The term closed adoption is most often used in relation to post-adoption contact, whereas the term sealed records is related to the access of legal documentation surrounding the birth and placement of the adopted child once the adoption has become final. It is entirely possible to have a closed adoption and unsealed records or an open adoption with sealed records. The two practices are not mutually exclusive.
In closed adoption, the adoption professionals involved will usually choose the adopting parents for the child. This is generally true regardless of whether the adoption is domestic, foster care or international. Also, depending on the state you live in and the associated laws, post-adoption contact agreements may or may not be legally binding, regardless of whether the adoption is open or closed. It is important when researching adoption, as either an expectant parent considering placement or a potential adoptive parent considering adoption, that you become familiar with the laws and statutes of your state or the state in which the child will be born. This research will help you know what to expect regarding the process itself.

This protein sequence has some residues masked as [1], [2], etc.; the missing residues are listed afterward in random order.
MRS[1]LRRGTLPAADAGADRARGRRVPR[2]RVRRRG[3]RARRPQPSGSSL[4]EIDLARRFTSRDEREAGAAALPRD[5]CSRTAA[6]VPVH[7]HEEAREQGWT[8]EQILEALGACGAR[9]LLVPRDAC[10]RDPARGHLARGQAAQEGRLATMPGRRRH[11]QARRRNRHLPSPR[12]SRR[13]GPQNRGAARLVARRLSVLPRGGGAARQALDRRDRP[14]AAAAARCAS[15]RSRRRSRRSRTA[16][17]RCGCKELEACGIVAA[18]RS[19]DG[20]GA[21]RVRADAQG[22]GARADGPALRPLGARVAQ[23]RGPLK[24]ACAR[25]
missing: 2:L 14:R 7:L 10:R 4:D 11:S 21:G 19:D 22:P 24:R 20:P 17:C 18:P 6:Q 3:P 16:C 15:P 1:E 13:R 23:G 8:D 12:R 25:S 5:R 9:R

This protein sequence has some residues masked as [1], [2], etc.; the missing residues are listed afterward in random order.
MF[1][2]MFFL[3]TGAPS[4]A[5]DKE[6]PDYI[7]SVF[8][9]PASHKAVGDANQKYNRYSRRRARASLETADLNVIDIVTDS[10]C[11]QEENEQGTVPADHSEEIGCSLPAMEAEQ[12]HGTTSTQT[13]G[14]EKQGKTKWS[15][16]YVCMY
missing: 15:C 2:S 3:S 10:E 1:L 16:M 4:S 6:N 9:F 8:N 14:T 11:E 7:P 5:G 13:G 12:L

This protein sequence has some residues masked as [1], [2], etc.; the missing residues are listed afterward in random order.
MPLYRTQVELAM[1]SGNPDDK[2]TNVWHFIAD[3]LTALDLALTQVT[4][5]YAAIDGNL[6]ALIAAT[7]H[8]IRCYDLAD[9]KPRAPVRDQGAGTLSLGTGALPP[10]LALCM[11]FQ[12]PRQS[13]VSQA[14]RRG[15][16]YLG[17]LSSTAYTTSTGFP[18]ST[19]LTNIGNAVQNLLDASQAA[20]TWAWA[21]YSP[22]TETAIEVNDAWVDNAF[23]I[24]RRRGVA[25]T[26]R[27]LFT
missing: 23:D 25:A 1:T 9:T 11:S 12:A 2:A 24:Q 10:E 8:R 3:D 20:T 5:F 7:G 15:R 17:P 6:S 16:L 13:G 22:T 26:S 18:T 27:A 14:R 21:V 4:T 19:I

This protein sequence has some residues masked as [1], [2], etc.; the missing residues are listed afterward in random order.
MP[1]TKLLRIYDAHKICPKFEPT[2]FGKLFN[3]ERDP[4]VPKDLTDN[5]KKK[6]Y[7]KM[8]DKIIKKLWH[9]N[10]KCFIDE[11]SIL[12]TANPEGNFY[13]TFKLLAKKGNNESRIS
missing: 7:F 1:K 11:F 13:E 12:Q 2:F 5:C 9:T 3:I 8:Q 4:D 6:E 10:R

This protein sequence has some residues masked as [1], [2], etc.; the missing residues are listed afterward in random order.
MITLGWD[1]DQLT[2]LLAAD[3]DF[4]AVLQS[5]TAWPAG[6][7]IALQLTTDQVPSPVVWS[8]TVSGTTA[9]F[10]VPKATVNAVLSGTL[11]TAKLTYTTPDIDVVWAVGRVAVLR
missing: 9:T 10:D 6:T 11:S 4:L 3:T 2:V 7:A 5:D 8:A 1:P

It is important to remember that having a closed adoption does not guarantee that once a child reaches the age of majority in your state he or she will not seek out and reunite with their biological families or that the biological family will not seek and reunite with the child that was placed. The closed or open adoption agreements made between the parties of an adoption at the time of the child's birth only stay in force until the child reaches the legal age in which he or she can make decisions for him or herself.
Note: Our authors are dedicated to honest, engaged, informed, intelligent, and open conversation about adoption. The opinions expressed here may not reflect the views of Adoption.com.